A 32 bit program can allocate up to 2GB of virtual address space and a 64 bit program can allocate up to 7 TB for itself. So any programs you open can quickly take up very large chunks of address space, being that windows is designed and has been tuned over many years to work with a page file I think giving the user a warning when you have reached 66% of your total capacity is very reasonable.

I know many people assume that they will get better performance without a pagefile, and this was true back in the era of Windows 98, but a lot of things have changed and memory management is much better now. You state in your question that you disabled the pagefile due to high disk use, how did you measure the disk usage and how do you know it was going to the pagefile? If you are getting very large amounts of IO when you still have lots of free ram that may be a indicator of a different issue which we may be able to help solve.

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I know it goes to pagefile because it sounds like a hurricane when pagefile is enabled with constant writes to the disk. Also I didn't say 66%, I said 10 gigs free, which in my case, is 37% used. Also, I just started using arch instead. It's no longer used for gaming, and with the pagefile disabled, it works great as a silent server machine, and I hardly ever go above 6GB of ram used so I don't need a pagefile. –  Stephen Jan 9 at 18:02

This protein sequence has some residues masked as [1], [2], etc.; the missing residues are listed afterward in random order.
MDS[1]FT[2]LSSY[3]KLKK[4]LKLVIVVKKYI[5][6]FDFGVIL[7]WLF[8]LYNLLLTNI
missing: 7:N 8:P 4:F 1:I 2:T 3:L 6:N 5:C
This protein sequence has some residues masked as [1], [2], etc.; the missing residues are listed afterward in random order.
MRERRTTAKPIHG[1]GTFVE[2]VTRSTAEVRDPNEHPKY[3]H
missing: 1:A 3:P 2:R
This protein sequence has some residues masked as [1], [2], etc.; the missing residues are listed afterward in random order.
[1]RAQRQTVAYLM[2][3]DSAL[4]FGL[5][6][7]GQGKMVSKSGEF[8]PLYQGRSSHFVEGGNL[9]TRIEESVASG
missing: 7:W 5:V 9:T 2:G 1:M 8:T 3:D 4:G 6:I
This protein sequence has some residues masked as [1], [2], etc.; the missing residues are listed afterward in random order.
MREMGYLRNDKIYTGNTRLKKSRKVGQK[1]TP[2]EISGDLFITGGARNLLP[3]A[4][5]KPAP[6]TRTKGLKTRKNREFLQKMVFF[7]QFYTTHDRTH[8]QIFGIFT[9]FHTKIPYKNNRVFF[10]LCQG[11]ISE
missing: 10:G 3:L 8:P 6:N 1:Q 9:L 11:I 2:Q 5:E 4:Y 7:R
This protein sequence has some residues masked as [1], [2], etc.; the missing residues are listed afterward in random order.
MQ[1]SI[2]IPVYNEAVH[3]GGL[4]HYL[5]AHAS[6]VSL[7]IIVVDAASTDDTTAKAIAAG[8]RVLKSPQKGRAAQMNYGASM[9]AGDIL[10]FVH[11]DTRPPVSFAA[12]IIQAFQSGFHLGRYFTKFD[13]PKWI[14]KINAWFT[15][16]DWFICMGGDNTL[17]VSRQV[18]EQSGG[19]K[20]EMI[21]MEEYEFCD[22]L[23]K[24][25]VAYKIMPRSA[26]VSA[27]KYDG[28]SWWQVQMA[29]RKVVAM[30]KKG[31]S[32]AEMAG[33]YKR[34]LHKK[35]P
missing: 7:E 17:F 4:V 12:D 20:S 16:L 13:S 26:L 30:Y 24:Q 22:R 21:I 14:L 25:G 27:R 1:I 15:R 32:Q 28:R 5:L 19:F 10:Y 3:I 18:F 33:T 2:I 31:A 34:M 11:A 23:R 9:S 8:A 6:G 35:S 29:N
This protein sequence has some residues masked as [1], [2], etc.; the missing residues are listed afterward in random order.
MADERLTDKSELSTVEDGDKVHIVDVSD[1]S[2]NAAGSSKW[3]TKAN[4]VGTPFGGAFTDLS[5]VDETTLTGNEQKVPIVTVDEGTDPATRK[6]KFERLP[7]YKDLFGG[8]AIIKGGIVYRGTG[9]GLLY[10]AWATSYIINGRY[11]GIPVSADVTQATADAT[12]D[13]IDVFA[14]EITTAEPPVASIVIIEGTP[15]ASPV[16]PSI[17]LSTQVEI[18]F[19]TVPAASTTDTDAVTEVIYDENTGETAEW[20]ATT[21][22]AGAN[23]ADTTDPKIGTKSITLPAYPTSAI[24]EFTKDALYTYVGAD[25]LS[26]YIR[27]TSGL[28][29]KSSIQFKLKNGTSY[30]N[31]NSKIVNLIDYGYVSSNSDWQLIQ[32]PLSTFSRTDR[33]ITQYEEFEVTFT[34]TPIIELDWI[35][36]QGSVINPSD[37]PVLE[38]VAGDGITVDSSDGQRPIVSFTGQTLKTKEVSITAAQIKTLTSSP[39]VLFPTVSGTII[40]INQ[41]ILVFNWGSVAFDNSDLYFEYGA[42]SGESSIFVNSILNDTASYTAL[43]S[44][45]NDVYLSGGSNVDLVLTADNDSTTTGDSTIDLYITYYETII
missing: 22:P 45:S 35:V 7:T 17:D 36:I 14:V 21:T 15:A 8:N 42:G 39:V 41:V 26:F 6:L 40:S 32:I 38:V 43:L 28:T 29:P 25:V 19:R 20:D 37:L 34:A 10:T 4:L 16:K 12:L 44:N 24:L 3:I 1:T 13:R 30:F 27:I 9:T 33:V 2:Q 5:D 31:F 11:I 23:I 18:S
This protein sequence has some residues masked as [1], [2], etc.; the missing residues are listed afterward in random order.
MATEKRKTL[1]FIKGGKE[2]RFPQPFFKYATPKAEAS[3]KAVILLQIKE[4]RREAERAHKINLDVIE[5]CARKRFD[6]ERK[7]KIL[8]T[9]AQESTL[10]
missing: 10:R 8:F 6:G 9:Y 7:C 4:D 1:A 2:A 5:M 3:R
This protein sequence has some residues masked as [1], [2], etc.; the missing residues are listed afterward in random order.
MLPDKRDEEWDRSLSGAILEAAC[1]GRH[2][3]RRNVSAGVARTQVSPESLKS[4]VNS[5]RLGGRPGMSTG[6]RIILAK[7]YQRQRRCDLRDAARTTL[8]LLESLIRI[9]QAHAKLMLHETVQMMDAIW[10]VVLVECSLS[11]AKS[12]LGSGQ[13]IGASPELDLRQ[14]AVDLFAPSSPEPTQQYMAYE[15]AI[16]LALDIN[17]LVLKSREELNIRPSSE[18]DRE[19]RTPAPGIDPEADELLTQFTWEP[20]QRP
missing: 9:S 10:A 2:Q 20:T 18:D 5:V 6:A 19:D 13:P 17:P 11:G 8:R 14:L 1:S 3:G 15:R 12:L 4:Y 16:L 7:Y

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To summarize Scott's answer, you're getting a low memory warning because, in effect, your system is actually running low on available memory due to the lack of virtual memory to absorb large memory requests. Programs may sometimes allocate large chunks of memory, without actually using it all at once.

There is likely no way to disable this warning, as it is built in to Windows. I wouldn't dismiss the possibility of there being some kind of registry hack around it, though.

Edit: This answer may be helpful.